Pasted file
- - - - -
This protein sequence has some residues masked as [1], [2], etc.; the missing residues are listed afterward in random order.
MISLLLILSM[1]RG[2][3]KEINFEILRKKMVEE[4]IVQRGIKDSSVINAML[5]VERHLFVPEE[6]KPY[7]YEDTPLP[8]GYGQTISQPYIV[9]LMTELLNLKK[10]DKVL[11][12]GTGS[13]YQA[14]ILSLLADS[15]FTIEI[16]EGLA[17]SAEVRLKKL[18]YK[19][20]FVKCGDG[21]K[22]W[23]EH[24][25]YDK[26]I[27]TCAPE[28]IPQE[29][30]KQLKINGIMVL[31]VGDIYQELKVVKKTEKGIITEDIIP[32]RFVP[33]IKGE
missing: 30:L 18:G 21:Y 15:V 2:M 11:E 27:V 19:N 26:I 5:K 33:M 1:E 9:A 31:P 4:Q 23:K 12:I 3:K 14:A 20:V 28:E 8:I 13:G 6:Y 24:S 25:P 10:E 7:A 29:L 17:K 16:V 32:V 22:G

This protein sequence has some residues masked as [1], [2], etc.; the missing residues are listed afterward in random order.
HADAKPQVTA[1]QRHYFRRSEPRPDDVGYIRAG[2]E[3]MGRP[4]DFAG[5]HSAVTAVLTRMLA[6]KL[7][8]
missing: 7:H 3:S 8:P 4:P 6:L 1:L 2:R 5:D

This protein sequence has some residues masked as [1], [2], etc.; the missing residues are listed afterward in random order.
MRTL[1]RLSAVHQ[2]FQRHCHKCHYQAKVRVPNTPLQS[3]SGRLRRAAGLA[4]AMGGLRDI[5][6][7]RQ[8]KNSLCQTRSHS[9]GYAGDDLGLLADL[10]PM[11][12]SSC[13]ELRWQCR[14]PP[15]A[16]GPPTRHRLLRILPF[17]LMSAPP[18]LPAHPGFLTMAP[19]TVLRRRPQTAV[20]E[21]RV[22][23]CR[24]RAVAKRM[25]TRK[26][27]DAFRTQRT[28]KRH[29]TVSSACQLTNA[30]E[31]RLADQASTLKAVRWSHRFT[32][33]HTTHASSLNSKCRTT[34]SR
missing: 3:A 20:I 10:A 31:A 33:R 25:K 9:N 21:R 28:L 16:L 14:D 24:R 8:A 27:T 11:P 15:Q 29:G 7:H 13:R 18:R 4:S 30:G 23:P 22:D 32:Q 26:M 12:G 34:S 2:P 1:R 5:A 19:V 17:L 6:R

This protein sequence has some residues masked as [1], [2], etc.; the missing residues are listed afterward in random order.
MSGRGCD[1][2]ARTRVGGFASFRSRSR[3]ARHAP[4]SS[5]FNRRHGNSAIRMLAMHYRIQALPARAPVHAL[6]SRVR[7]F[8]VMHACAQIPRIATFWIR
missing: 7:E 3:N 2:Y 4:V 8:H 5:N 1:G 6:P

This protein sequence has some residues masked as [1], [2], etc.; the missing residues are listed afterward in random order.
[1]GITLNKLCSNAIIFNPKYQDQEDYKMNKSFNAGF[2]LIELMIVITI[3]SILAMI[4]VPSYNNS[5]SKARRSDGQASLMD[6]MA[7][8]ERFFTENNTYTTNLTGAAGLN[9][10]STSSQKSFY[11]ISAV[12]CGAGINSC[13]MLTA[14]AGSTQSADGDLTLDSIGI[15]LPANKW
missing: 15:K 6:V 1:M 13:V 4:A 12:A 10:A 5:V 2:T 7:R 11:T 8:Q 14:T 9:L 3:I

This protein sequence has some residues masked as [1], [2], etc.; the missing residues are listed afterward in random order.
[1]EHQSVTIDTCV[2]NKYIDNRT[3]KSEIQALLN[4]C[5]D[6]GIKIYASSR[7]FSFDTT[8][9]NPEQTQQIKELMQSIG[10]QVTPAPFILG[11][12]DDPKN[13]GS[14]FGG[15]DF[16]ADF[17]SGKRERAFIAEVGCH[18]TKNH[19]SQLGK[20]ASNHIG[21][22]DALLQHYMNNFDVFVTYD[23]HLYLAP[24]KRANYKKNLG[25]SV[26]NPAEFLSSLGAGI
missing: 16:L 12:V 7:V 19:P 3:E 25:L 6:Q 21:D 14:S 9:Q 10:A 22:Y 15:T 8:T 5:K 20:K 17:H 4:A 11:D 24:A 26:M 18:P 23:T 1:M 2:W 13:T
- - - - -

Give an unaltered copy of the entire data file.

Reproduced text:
This protein sequence has some residues masked as [1], [2], etc.; the missing residues are listed afterward in random order.
MISLLLILSM[1]RG[2][3]KEINFEILRKKMVEE[4]IVQRGIKDSSVINAML[5]VERHLFVPEE[6]KPY[7]YEDTPLP[8]GYGQTISQPYIV[9]LMTELLNLKK[10]DKVL[11][12]GTGS[13]YQA[14]ILSLLADS[15]FTIEI[16]EGLA[17]SAEVRLKKL[18]YK[19][20]FVKCGDG[21]K[22]W[23]EH[24][25]YDK[26]I[27]TCAPE[28]IPQE[29][30]KQLKINGIMVL[31]VGDIYQELKVVKKTEKGIITEDIIP[32]RFVP[33]IKGE
missing: 30:L 18:G 21:Y 15:V 2:M 11:E 27:V 19:N 26:I 5:K 33:M 1:E 9:A 31:P 4:Q 23:K 12:I 3:K 14:A 20:V 28:E 8:I 13:G 6:Y 24:S 25:P 10:E 7:A 29:L 17:K 16:V 32:V 22:G

This protein sequence has some residues masked as [1], [2], etc.; the missing residues are listed afterward in random order.
HADAKPQVTA[1]QRHYFRRSEPRPDDVGYIRAG[2]E[3]MGRP[4]DFAG[5]HSAVTAVLTRMLA[6]KL[7][8]
missing: 7:H 3:S 8:P 4:P 6:L 1:L 2:R 5:D

This protein sequence has some residues masked as [1], [2], etc.; the missing residues are listed afterward in random order.
MRTL[1]RLSAVHQ[2]FQRHCHKCHYQAKVRVPNTPLQS[3]SGRLRRAAGLA[4]AMGGLRDI[5][6][7]RQ[8]KNSLCQTRSHS[9]GYAGDDLGLLADL[10]PM[11][12]SSC[13]ELRWQCR[14]PP[15]A[16]GPPTRHRLLRILPF[17]LMSAPP[18]LPAHPGFLTMAP[19]TVLRRRPQTAV[20]E[21]RV[22][23]CR[24]RAVAKRM[25]TRK[26][27]DAFRTQRT[28]KRH[29]TVSSACQLTNA[30]E[31]RLADQASTLKAVRWSHRFT[32][33]HTTHASSLNSKCRTT[34]SR
missing: 3:A 20:I 10:A 31:A 33:R 25:K 9:N 21:R 28:L 16:L 14:D 24:R 8:A 27:T 11:P 15:Q 29:G 7:H 13:R 18:R 4:S 30:G 23:P 22:D 32:Q 26:M 12:G 34:S 2:P 1:R 5:A 19:V 17:L 6:R

This protein sequence has some residues masked as [1], [2], etc.; the missing residues are listed afterward in random order.
MSGRGCD[1][2]ARTRVGGFASFRSRSR[3]ARHAP[4]SS[5]FNRRHGNSAIRMLAMHYRIQALPARAPVHAL[6]SRVR[7]F[8]VMHACAQIPRIATFWIR
missing: 7:E 3:N 2:Y 4:V 8:H 5:N 1:G 6:P

This protein sequence has some residues masked as [1], [2], etc.; the missing residues are listed afterward in random order.
[1]GITLNKLCSNAIIFNPKYQDQEDYKMNKSFNAGF[2]LIELMIVITI[3]SILAMI[4]VPSYNNS[5]SKARRSDGQASLMD[6]MA[7][8]ERFFTENNTYTTNLTGAAGLN[9][10]STSSQKSFY[11]ISAV[12]CGAGINSC[13]MLTA[14]AGSTQSADGDLTLDSIGI[15]LPANKW
missing: 15:K 6:V 1:M 13:V 4:A 12:A 10:A 5:V 2:T 7:R 11:T 8:Q 14:T 9:L 3:I

This protein sequence has some residues masked as [1], [2], etc.; the missing residues are listed afterward in random order.
[1]EHQSVTIDTCV[2]NKYIDNRT[3]KSEIQALLN[4]C[5]D[6]GIKIYASSR[7]FSFDTT[8][9]NPEQTQQIKELMQSIG[10]QVTPAPFILG[11][12]DDPKN[13]GS[14]FGG[15]DF[16]ADF[17]SGKRERAFIAEVGCH[18]TKNH[19]SQLGK[20]ASNHIG[21][22]DALLQHYMNNFDVFVTYD[23]HLYLAP[24]KRANYKKNLG[25]SV[26]NPAEFLSSLGAGI
missing: 16:L 12:V 7:V 19:P 3:E 25:L 6:Q 21:D 14:S 9:Q 10:A 22:Y 15:T 8:T 5:K 20:K 17:H 4:A 11:D 24:A 26:M 18:P 23:T 1:M 2:W 13:T